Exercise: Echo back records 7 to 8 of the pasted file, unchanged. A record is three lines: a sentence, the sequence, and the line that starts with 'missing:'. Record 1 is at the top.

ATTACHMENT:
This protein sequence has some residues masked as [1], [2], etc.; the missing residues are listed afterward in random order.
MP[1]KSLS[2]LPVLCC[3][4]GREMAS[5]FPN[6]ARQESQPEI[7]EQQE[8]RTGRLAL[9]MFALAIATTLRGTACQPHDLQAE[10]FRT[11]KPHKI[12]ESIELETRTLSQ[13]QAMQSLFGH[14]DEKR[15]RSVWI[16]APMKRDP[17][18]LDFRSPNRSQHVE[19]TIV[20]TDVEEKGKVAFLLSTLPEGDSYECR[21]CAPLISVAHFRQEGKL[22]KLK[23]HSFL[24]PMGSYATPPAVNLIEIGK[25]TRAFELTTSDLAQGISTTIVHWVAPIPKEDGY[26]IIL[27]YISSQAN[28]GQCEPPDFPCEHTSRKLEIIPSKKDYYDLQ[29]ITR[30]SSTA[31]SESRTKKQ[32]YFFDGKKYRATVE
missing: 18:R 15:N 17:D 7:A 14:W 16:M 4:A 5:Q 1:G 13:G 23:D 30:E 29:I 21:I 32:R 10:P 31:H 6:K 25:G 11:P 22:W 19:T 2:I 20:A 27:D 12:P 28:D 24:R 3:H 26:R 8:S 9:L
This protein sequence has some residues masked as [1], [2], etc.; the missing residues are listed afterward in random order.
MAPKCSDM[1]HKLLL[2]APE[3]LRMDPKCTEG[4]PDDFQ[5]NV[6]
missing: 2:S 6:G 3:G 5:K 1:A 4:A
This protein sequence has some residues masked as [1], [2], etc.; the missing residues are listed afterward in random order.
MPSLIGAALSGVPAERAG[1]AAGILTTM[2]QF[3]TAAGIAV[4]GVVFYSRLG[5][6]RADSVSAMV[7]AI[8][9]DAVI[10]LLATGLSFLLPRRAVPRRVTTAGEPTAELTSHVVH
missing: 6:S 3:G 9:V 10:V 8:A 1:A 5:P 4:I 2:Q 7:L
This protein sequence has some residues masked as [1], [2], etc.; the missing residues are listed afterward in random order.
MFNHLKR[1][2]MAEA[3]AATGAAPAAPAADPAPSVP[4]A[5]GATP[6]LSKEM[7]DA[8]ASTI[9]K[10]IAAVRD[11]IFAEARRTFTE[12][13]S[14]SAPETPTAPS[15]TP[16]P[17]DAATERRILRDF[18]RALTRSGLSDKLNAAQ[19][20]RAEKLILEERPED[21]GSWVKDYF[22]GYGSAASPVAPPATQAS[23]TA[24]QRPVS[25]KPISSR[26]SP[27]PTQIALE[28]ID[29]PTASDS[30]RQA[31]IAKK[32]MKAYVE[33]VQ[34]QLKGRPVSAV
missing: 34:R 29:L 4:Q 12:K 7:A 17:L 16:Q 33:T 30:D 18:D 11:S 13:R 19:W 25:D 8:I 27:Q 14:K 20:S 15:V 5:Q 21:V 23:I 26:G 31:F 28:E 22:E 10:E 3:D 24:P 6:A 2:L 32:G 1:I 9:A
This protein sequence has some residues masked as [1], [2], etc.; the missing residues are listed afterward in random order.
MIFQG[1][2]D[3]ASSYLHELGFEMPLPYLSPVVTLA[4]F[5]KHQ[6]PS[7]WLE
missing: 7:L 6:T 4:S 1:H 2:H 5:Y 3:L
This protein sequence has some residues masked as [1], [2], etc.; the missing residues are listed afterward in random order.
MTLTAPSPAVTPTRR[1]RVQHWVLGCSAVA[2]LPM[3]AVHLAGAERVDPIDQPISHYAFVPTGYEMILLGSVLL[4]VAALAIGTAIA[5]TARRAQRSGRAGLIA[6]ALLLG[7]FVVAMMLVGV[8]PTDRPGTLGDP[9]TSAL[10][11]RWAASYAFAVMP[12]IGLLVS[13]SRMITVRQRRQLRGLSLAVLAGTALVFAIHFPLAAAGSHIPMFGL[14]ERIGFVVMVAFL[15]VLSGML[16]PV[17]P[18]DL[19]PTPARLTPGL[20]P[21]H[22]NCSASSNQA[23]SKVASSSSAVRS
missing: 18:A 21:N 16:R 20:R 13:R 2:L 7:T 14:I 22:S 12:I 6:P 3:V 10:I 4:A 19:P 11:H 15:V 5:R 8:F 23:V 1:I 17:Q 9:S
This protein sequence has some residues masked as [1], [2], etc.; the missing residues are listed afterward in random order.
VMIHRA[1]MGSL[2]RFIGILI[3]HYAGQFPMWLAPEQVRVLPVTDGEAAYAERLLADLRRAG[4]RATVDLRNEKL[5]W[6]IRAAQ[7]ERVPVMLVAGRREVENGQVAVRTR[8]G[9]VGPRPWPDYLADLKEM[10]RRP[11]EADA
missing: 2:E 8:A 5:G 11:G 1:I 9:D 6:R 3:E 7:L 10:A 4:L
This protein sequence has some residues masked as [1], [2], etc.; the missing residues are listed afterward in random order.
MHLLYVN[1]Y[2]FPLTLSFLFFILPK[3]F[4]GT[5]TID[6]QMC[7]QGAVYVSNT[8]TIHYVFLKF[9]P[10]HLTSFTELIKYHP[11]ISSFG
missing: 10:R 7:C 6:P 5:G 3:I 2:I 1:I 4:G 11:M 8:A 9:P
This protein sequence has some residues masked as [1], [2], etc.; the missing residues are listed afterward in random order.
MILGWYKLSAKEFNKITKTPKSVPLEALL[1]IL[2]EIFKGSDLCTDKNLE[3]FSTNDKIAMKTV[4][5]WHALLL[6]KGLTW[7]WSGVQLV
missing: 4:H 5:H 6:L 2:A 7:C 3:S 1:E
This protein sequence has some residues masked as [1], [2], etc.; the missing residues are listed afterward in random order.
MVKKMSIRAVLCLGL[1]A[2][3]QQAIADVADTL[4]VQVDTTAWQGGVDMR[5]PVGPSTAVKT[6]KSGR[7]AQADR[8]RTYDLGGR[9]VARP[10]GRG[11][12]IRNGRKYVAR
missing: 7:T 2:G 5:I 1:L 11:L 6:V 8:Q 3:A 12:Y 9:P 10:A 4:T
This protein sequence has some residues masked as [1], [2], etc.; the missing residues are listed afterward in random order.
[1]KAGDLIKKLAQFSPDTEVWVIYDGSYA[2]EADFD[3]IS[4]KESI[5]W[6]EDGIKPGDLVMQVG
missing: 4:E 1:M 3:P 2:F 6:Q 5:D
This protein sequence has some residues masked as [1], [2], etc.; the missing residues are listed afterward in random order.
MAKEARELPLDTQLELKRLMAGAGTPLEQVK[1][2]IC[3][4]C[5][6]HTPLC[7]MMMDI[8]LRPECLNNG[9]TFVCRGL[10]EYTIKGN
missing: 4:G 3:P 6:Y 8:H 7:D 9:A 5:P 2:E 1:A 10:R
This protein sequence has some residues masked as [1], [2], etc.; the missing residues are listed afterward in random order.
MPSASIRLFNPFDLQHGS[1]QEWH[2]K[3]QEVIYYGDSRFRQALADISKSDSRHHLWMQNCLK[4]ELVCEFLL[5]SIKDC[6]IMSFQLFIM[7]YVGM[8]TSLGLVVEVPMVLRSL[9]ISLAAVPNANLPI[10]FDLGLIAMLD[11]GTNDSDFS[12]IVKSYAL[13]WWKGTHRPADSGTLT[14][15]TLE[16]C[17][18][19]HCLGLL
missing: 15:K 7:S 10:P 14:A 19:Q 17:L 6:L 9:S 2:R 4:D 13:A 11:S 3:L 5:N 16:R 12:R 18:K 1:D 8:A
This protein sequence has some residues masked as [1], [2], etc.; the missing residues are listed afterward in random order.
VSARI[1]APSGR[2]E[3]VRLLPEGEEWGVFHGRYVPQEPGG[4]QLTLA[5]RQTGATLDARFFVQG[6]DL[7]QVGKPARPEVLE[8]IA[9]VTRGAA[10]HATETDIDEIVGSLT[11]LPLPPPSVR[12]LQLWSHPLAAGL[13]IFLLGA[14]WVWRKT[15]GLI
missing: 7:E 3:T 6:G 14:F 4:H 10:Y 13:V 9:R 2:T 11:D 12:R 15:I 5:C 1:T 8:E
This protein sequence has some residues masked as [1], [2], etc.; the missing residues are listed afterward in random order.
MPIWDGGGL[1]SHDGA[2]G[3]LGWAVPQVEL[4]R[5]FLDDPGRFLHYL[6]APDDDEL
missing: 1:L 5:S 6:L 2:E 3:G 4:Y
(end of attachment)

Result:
This protein sequence has some residues masked as [1], [2], etc.; the missing residues are listed afterward in random order.
VMIHRA[1]MGSL[2]RFIGILI[3]HYAGQFPMWLAPEQVRVLPVTDGEAAYAERLLADLRRAG[4]RATVDLRNEKL[5]W[6]IRAAQ[7]ERVPVMLVAGRREVENGQVAVRTR[8]G[9]VGPRPWPDYLADLKEM[10]RRP[11]EADA
missing: 2:E 8:A 5:G 11:G 1:I 9:D 6:R 3:E 7:L 10:A 4:L
This protein sequence has some residues masked as [1], [2], etc.; the missing residues are listed afterward in random order.
MHLLYVN[1]Y[2]FPLTLSFLFFILPK[3]F[4]GT[5]TID[6]QMC[7]QGAVYVSNT[8]TIHYVFLKF[9]P[10]HLTSFTELIKYHP[11]ISSFG
missing: 10:R 7:C 6:P 5:G 3:I 2:I 1:I 4:G 11:M 8:A 9:P